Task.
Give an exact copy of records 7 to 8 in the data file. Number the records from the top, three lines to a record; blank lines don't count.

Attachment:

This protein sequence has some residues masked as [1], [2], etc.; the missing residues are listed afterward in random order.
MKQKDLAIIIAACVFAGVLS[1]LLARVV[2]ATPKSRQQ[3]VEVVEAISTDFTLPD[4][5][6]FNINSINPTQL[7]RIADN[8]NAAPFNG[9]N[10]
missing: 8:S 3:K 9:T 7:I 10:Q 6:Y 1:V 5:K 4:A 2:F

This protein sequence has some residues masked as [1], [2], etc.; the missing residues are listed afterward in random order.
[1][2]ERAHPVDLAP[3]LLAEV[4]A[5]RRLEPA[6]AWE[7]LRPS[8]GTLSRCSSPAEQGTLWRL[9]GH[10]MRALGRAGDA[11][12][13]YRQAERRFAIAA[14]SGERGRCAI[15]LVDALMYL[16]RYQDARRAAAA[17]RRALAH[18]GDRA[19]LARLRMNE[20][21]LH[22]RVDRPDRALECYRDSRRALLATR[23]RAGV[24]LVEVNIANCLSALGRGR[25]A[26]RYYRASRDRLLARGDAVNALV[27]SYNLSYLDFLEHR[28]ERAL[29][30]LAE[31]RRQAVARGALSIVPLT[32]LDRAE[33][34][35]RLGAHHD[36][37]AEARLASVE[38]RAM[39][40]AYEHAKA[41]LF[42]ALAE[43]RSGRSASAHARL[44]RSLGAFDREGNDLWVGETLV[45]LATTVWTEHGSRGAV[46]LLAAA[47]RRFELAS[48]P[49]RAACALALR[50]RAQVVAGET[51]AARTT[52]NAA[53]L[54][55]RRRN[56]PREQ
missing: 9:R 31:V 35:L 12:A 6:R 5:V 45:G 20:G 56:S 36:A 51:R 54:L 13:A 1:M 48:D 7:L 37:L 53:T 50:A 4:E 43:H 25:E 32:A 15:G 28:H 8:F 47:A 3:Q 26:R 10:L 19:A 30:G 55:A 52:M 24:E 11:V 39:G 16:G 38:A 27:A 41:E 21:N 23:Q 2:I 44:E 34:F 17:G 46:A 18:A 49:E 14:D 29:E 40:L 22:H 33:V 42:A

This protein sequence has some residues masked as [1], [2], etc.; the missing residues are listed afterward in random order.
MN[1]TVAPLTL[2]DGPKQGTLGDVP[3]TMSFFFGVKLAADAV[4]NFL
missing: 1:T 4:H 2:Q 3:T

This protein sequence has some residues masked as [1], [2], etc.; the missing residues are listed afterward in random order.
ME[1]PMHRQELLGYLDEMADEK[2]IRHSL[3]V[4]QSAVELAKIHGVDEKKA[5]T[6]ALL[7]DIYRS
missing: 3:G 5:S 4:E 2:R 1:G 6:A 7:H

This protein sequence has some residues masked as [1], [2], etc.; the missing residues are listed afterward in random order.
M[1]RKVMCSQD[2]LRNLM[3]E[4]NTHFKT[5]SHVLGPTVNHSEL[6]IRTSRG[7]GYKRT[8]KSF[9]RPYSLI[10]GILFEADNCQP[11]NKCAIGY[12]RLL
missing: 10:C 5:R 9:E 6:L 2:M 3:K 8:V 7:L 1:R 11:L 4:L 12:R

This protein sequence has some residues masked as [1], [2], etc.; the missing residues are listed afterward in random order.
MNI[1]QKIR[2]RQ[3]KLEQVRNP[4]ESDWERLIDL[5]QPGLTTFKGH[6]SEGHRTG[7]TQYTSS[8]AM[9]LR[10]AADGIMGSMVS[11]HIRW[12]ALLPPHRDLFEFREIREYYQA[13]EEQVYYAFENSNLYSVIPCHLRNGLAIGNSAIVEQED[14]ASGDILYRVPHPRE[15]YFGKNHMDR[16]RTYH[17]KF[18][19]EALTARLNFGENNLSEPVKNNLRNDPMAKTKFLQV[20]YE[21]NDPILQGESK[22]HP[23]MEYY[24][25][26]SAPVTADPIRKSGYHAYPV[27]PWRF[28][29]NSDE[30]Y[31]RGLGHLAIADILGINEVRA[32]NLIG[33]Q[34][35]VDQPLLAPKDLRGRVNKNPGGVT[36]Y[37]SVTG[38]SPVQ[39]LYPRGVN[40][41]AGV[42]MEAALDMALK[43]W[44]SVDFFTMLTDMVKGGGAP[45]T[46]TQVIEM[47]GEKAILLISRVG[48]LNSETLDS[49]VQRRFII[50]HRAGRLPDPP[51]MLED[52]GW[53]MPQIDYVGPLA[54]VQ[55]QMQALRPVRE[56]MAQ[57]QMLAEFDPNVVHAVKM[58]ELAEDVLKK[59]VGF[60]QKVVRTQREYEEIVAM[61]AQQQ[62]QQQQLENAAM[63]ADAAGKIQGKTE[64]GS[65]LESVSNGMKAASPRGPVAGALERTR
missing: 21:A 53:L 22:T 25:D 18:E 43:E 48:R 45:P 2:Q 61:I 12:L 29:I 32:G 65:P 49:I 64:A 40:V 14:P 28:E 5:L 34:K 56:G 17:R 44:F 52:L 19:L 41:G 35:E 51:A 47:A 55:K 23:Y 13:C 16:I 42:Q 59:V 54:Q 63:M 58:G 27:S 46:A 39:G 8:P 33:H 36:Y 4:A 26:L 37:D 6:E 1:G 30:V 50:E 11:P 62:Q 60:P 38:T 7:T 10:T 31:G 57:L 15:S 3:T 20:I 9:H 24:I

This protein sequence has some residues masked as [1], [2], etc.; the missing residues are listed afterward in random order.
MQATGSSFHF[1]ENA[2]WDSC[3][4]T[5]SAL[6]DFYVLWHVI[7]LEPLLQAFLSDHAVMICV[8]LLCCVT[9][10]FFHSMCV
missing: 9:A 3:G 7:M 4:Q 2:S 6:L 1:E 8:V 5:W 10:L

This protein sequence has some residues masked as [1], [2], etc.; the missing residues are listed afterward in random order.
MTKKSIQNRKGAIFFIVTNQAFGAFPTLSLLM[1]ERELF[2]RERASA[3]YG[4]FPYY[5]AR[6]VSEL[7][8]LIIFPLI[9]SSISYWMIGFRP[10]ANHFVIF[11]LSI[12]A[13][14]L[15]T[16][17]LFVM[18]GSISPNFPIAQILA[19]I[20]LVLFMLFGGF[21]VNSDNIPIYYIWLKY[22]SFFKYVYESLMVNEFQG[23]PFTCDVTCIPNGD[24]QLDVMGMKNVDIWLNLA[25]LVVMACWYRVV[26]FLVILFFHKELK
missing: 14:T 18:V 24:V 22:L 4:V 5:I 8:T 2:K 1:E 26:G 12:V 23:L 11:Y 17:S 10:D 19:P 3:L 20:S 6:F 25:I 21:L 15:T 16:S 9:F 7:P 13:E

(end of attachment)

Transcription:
This protein sequence has some residues masked as [1], [2], etc.; the missing residues are listed afterward in random order.
MQATGSSFHF[1]ENA[2]WDSC[3][4]T[5]SAL[6]DFYVLWHVI[7]LEPLLQAFLSDHAVMICV[8]LLCCVT[9][10]FFHSMCV
missing: 9:A 3:G 7:M 4:Q 2:S 6:L 1:E 8:V 5:W 10:L

This protein sequence has some residues masked as [1], [2], etc.; the missing residues are listed afterward in random order.
MTKKSIQNRKGAIFFIVTNQAFGAFPTLSLLM[1]ERELF[2]RERASA[3]YG[4]FPYY[5]AR[6]VSEL[7][8]LIIFPLI[9]SSISYWMIGFRP[10]ANHFVIF[11]LSI[12]A[13][14]L[15]T[16][17]LFVM[18]GSISPNFPIAQILA[19]I[20]LVLFMLFGGF[21]VNSDNIPIYYIWLKY[22]SFFKYVYESLMVNEFQG[23]PFTCDVTCIPNGD[24]QLDVMGMKNVDIWLNLA[25]LVVMACWYRVV[26]FLVILFFHKELK
missing: 14:T 18:V 24:V 22:L 4:V 5:I 8:T 2:K 1:E 26:G 12:V 23:L 11:Y 17:S 10:D 19:P 3:L 20:S 6:F 25:I 21:L 15:T 16:S 9:F 7:P 13:E